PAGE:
Guest Entry: Reflections from Water Bound

Blacksmithing. Textile weaving. Writing a letter (by hand).

Lost arts? Most of us don’t own fountain pens or butter churns anymore. Does that mean they’re gone for good? Perhaps the digital age has, surprisingly, been a catalyst for the resurgence of true craft. Maybe because we no longer do it out of necessity, there’s something more satisfying and meaningful about creating by hand - the length and complexity and scaffolding of the process, the tactility and richness of the materials that come together with practiced skill to make something truly unique.

Last Saturday, I observed artist and teacher Judy Major-Girardin lead a book-binding workshop at the BRIDGE Centre for Architecture and Design as part of the summer-long Common Waters project.

Participants were guided through the process of measuring, folding (yes, there is a proper and precise way to fold paper and I’ve never done it that way, which might explain why my folds look the way they do), punching, and threading paper to create a blank, hand-bound book. Even with many of the materials prepared in advance, it took a full two hours of careful work by the group to complete their books.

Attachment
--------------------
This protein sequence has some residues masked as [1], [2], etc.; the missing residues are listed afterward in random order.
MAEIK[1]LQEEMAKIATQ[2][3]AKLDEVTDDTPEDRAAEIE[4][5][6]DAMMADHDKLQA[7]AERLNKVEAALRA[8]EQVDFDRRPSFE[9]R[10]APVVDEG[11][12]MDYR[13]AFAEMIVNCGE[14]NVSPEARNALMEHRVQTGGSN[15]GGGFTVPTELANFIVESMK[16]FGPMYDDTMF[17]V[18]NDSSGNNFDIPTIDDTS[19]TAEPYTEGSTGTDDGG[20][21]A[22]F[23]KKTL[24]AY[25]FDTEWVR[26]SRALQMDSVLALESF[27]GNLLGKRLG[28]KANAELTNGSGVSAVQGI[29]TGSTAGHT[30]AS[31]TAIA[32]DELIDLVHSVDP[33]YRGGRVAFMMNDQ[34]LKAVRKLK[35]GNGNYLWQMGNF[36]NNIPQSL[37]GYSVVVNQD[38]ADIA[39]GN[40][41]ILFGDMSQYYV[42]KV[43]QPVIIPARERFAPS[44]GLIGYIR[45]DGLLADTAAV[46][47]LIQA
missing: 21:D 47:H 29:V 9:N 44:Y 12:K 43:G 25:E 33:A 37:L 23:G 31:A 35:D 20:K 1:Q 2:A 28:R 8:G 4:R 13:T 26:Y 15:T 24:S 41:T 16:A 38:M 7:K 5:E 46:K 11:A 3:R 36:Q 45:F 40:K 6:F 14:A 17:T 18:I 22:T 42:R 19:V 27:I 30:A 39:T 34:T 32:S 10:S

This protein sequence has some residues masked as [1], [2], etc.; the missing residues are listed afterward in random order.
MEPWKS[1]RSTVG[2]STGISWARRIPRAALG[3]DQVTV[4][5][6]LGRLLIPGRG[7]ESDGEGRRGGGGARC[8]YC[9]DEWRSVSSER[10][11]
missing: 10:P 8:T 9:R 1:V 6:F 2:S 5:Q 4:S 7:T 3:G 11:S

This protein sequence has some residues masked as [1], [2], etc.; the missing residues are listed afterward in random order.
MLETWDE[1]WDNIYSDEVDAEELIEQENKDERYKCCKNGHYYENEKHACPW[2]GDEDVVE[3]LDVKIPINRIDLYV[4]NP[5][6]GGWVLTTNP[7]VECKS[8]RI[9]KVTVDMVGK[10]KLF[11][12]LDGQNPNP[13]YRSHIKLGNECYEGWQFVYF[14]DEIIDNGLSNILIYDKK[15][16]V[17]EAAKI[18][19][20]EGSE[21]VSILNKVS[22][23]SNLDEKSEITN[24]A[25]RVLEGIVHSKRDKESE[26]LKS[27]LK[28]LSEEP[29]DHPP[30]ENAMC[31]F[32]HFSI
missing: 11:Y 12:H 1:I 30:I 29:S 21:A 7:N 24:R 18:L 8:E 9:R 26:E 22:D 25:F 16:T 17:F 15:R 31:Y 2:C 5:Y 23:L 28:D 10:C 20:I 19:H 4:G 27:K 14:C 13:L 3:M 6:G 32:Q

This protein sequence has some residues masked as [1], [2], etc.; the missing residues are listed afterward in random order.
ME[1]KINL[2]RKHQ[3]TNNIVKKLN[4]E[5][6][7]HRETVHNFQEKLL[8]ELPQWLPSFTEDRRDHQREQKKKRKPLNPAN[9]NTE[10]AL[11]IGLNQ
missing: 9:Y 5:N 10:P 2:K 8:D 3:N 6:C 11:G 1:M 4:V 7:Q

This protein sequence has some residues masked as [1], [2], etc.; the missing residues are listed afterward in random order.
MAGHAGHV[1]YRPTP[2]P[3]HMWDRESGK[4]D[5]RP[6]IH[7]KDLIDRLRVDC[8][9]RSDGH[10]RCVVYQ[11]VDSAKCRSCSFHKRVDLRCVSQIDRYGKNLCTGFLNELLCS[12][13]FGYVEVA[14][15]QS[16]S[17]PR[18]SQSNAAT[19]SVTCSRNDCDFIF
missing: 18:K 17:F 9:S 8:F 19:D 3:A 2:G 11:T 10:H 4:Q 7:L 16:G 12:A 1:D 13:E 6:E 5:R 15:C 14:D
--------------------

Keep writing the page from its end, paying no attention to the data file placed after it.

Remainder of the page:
Perhaps working with materials in this way reminds us of a simpler time, a time when we were more in tune with, and appreciative of, our resources. When our skills and stories would be passed on to the next generation and become our legacies. When survival and sustainability were not taken for granted. When we were rooted and more deeply connected to our Earth and the gifts it has provided us.

After the workshop, several participants made their way to the banks of the Grand River to put their new hand-bound books to use by writing or sketching their reflections, drawing from their new experience and the inspiration of the river. It was a timely reminder that water is the source of everything, an element required in the creation of our books, our tools, our tech, our bodies and those of all beings. An element we can’t exist without.

We simply can’t afford to lose that, too.

  • Vanessa Pejovic, June 26, 2019